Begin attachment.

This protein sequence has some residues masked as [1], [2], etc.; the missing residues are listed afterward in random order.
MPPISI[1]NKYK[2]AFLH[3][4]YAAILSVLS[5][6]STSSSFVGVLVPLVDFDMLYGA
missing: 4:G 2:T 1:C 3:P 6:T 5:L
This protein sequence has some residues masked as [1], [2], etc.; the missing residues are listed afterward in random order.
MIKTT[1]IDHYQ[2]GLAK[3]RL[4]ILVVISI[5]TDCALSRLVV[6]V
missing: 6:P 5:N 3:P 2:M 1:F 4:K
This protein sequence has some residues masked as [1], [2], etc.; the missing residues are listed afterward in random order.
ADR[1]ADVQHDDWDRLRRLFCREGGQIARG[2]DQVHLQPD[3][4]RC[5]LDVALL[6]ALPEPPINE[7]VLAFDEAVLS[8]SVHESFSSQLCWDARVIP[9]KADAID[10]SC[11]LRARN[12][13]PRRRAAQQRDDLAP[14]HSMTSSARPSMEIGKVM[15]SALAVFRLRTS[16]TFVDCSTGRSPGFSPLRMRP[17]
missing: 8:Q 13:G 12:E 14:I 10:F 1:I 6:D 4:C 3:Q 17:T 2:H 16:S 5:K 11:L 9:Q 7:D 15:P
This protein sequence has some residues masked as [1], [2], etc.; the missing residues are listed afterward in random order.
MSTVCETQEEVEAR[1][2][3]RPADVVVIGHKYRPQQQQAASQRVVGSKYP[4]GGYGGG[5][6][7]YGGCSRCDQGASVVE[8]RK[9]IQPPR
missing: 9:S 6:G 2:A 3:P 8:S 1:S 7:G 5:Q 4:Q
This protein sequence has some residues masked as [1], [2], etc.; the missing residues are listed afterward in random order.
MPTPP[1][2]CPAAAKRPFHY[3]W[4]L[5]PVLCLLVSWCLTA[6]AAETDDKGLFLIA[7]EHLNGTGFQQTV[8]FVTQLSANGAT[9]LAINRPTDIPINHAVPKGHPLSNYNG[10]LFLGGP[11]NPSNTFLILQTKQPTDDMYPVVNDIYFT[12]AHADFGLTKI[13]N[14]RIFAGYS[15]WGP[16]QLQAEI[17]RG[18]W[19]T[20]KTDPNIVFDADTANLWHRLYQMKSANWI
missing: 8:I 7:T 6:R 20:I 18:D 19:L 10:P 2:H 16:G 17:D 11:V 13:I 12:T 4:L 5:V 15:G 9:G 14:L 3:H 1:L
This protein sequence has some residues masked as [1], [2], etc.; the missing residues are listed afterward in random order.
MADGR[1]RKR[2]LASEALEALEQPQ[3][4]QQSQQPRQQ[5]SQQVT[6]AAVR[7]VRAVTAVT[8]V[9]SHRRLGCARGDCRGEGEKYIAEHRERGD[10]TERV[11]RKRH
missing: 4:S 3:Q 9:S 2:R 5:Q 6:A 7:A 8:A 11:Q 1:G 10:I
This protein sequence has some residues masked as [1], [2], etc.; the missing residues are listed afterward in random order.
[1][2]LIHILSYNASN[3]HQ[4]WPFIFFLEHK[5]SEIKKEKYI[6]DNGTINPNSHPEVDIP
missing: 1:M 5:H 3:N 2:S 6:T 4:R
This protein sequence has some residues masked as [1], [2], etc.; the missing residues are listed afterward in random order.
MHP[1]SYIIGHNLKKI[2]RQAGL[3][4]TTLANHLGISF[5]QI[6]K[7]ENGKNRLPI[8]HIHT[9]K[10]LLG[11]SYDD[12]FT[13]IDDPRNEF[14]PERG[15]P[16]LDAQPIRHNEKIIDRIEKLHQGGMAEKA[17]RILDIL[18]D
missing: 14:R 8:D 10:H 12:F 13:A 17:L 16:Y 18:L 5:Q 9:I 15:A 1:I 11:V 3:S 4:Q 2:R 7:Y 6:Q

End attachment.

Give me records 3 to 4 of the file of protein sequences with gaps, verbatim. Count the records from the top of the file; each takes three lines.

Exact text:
This protein sequence has some residues masked as [1], [2], etc.; the missing residues are listed afterward in random order.
ADR[1]ADVQHDDWDRLRRLFCREGGQIARG[2]DQVHLQPD[3][4]RC[5]LDVALL[6]ALPEPPINE[7]VLAFDEAVLS[8]SVHESFSSQLCWDARVIP[9]KADAID[10]SC[11]LRARN[12][13]PRRRAAQQRDDLAP[14]HSMTSSARPSMEIGKVM[15]SALAVFRLRTS[16]TFVDCSTGRSPGFSPLRMRP[17]
missing: 8:Q 13:G 12:E 14:I 10:F 1:I 6:D 4:C 3:Q 17:T 2:H 16:S 5:K 11:L 9:Q 7:D 15:P
This protein sequence has some residues masked as [1], [2], etc.; the missing residues are listed afterward in random order.
MSTVCETQEEVEAR[1][2][3]RPADVVVIGHKYRPQQQQAASQRVVGSKYP[4]GGYGGG[5][6][7]YGGCSRCDQGASVVE[8]RK[9]IQPPR
missing: 9:S 6:G 2:A 3:P 8:S 1:S 7:G 5:Q 4:Q